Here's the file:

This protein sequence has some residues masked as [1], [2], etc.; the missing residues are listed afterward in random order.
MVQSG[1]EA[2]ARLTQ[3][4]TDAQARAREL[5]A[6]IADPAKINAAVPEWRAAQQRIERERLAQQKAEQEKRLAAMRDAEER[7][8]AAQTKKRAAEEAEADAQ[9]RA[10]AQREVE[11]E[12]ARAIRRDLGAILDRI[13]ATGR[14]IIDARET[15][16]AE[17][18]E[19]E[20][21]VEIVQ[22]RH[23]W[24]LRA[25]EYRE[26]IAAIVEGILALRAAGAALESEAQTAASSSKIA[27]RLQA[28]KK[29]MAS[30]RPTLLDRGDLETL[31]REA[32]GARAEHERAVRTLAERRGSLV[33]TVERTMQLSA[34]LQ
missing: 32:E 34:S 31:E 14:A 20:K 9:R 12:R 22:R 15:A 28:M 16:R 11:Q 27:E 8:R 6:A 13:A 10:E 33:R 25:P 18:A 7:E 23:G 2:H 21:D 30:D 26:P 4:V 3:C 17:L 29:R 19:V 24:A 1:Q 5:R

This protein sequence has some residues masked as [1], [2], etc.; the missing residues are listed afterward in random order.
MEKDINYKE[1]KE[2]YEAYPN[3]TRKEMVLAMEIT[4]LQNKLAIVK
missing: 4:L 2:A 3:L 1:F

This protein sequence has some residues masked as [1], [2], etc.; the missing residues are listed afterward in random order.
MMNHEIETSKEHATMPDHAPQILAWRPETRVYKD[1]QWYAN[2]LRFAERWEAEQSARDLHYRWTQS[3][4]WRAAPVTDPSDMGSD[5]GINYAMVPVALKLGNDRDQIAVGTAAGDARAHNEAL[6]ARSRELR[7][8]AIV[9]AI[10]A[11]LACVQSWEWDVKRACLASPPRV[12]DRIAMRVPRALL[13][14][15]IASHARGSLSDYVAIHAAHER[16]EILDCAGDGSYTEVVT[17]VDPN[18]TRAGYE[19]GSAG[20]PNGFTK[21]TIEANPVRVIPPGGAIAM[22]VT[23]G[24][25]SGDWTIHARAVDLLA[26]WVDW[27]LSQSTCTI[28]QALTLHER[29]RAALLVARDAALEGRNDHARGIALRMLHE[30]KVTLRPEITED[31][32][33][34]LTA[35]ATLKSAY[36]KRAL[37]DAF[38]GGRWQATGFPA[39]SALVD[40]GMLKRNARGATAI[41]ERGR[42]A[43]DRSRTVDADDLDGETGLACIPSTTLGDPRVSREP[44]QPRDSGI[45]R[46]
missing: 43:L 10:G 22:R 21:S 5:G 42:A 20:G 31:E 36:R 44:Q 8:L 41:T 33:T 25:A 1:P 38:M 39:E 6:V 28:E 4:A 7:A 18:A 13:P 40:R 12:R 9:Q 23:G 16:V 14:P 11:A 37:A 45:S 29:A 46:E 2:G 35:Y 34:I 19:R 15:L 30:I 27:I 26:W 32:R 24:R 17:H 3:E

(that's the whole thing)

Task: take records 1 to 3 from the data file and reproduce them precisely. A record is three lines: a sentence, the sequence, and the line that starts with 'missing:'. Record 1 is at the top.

This protein sequence has some residues masked as [1], [2], etc.; the missing residues are listed afterward in random order.
MVQSG[1]EA[2]ARLTQ[3][4]TDAQARAREL[5]A[6]IADPAKINAAVPEWRAAQQRIERERLAQQKAEQEKRLAAMRDAEER[7][8]AAQTKKRAAEEAEADAQ[9]RA[10]AQREVE[11]E[12]ARAIRRDLGAILDRI[13]ATGR[14]IIDARET[15][16]AE[17][18]E[19]E[20][21]VEIVQ[22]RH[23]W[24]LRA[25]EYRE[26]IAAIVEGILALRAAGAALESEAQTAASSSKIA[27]RLQA[28]KK[29]MAS[30]RPTLLDRGDLETL[31]REA[32]GARAEHERAVRTLAERRGSLV[33]TVERTMQLSA[34]LQ
missing: 32:E 34:S 31:E 14:A 20:K 9:R 12:R 22:R 15:A 28:M 16:R 11:Q 27:E 8:R 6:A 13:A 10:E 33:R 25:P 18:A 7:E 23:G 2:H 21:D 30:D 26:P 4:V 3:C 17:L 29:R 19:V 24:A 1:Q 5:R

This protein sequence has some residues masked as [1], [2], etc.; the missing residues are listed afterward in random order.
MEKDINYKE[1]KE[2]YEAYPN[3]TRKEMVLAMEIT[4]LQNKLAIVK
missing: 4:L 2:A 3:L 1:F

This protein sequence has some residues masked as [1], [2], etc.; the missing residues are listed afterward in random order.
MMNHEIETSKEHATMPDHAPQILAWRPETRVYKD[1]QWYAN[2]LRFAERWEAEQSARDLHYRWTQS[3][4]WRAAPVTDPSDMGSD[5]GINYAMVPVALKLGNDRDQIAVGTAAGDARAHNEAL[6]ARSRELR[7][8]AIV[9]AI[10]A[11]LACVQSWEWDVKRACLASPPRV[12]DRIAMRVPRALL[13][14][15]IASHARGSLSDYVAIHAAHER[16]EILDCAGDGSYTEVVT[17]VDPN[18]TRAGYE[19]GSAG[20]PNGFTK[21]TIEANPVRVIPPGGAIAM[22]VT[23]G[24][25]SGDWTIHARAVDLLA[26]WVDW[27]LSQSTCTI[28]QALTLHER[29]RAALLVARDAALEGRNDHARGIALRMLHE[30]KVTLRPEITED[31][32][33][34]LTA[35]ATLKSAY[36]KRAL[37]DAF[38]GGRWQATGFPA[39]SALVD[40]GMLKRNARGATAI[41]ERGR[42]A[43]DRSRTVDADDLDGETGLACIPSTTLGDPRVSREP[44]QPRDSGI[45]R[46]
missing: 43:L 10:G 22:R 21:S 5:G 42:A 20:G 31:E 36:R 44:Q 8:L 41:T 33:T 25:A 1:P 38:M 39:E 6:V 28:E 4:A 7:A 18:A 13:P 40:R 12:R 9:Q 23:G 16:V 14:P 11:A 37:A 45:S 29:A 46:E 2:G 35:Y 34:I 19:R 15:L 30:I 27:I 26:W 32:R 24:R 17:H 3:E